Lamenting that you can always do more leads to feeling you’re never doing enough, which leads to guilt, then stress, then loss of sleep, then sickness, then increased vulnerability to serious illness, then serious illness, then permanently impaired facilities, then an inability to do anything at all. This is a trap. Don’t fall for it. Get some sleep.
I’ve been a slack runner this year, and that just ended. These guys have gotten me off my butt and back out on the trails.
I began this post as an email to a friend who had called asking about some paleo resources. I now receive those sorts of calls at least once per week, and his call finally prompted me write something down in a place that’s more easily sharable. This post assumes you know at least a little about paleo. If you don’t, go here.
Some history: I started “low-carb” at the end of the summer of 2007, a few months after my daughter’s birth. I remember seeing some pictures of myself from a beach vacation, comparing those with pictures from college, and deciding that it was time to pay attention to my health. Technically, I re-started low-carb, as I had experimented with it in my mid-20s after reading about the evils of sugar in Sugar Busters. Back then, though, I didn’t really appreciate my mortality and health, so I didn’t stick with it.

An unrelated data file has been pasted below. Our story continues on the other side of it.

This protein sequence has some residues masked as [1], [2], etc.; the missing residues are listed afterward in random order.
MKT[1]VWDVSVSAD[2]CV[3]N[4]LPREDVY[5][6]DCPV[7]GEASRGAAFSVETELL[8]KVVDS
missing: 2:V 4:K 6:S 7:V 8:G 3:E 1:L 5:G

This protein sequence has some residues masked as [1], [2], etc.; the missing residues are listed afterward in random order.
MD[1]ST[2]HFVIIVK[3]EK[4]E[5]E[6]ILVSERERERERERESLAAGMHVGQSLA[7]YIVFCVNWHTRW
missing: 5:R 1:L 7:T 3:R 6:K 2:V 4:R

I moved (evolved?) from low-carb to paleo after reading this interview with Nassim Taleb about four years ago. The article isn’t about paleo at all, but I found his occasional references intriguing enough to do some research. The little information I found was compelling enough (and resonant enough) that I got started immediately. At the time, the mainstream still labeled it downright crazy (just as they had labeled Taleb several years before). Now that all sorts of folks are writing about it, it might be high time for me to find a new eccentricity. Continue reading “How I got started on paleo, and some resources for beginners”